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7 Most Common FDCPA Violations by Debt Collectors

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The Fair Debt Collection Practices Act (FDCPA) was conceived to protect consumers from abusive, deceptive, or unfair tactics of debt collection agencies. Despite the fact that these agencies must follow federal law, they often neglect to perform within the standards to which the FDCPA holds them.

In its recent annual report, the Consumer Financial Protection Bureau (CFPB) stated that “The Bureau received approximately 75,200 complaints about first-party and third-party debt collection in 2019, making debt collection one of the most prevalent topics of consumer complaints.”

Have you been harassed or targeted by debt collectors? You have options and may be able to recover compensation for the damages they caused. Reach out to Luftman, Heck & Associates online or at (888) 726-3181 to get started.

7 Most Common FDCPA Violations

1. Continued attempts to collect debt not owed

Consumers are constantly being contacted about debts they either paid off a long time ago or debt that is not even theirs to begin with.

2. Illegal or unethical communication tactics

Callers are reported for using threats or obscene and profane language.

3. Disclosure verification of debt

The agency fails to send a written debt validation notice including the amount of the debt, name of the creditor, and a notice of the consumer’s right to dispute the debt within 30 days.

4. Taking or threatening illegal action

The agency threatens to sue the consumer even though the debt is too old and the statute of limitations to sue has expired. Agencies have also threatened to garnish a consumer’s wages or to confiscate the consumer’s home or personal property.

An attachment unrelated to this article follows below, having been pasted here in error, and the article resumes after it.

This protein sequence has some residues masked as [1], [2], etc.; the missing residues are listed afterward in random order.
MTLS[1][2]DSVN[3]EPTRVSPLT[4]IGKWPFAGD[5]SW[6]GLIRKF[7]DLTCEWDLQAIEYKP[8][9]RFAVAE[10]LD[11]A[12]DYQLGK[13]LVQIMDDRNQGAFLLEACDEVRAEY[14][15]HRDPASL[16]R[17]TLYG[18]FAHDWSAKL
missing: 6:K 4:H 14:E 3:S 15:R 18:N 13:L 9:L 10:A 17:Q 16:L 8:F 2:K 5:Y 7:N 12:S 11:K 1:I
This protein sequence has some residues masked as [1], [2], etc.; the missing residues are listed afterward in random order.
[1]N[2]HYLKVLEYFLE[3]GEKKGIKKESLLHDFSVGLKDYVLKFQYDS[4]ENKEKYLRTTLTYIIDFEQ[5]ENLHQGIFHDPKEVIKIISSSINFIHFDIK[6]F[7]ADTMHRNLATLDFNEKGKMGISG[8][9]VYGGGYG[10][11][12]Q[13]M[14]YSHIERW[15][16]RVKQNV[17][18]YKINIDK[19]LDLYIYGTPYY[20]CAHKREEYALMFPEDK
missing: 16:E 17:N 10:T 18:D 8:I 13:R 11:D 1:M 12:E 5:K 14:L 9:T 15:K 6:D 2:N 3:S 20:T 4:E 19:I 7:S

5. False statements or false representation

The collection agency states or implies that it is a law firm. Some consumers also complain that the agency is attempting to collect an amount greater than what is actually owed.

6. Improper contact or sharing of info

The agency informs a third party of the debt without the consumer’s express written permission. They are, however, allowed to inform the following without permission:

  • the consumer’s attorney

  • the creditor

  • the creditor’s attorney

  • a credit reporting agency

  • the consumer’s spouse

  • the consumer’s parent (if the consumer is a minor)

7. Excessive phone calls

The collection agency makes several calls a day, and sometimes several calls in a row.

Are Your Rights Being Violated by a Collection Agency? Call Luftman, Heck and Associates.

If you think a collection agency is violating your rights under the FDCPA, you’re entitled to justice. The Ohio consumer debt attorneys can review your case and ensure your rights are not being violated.

Let Luftman, Heck & Associates help. You can hold debt collectors accountable and pursue compensation for their abuses.

Reach online or call us at (888) 726-3181 to discuss your options in a free and confidential consultation .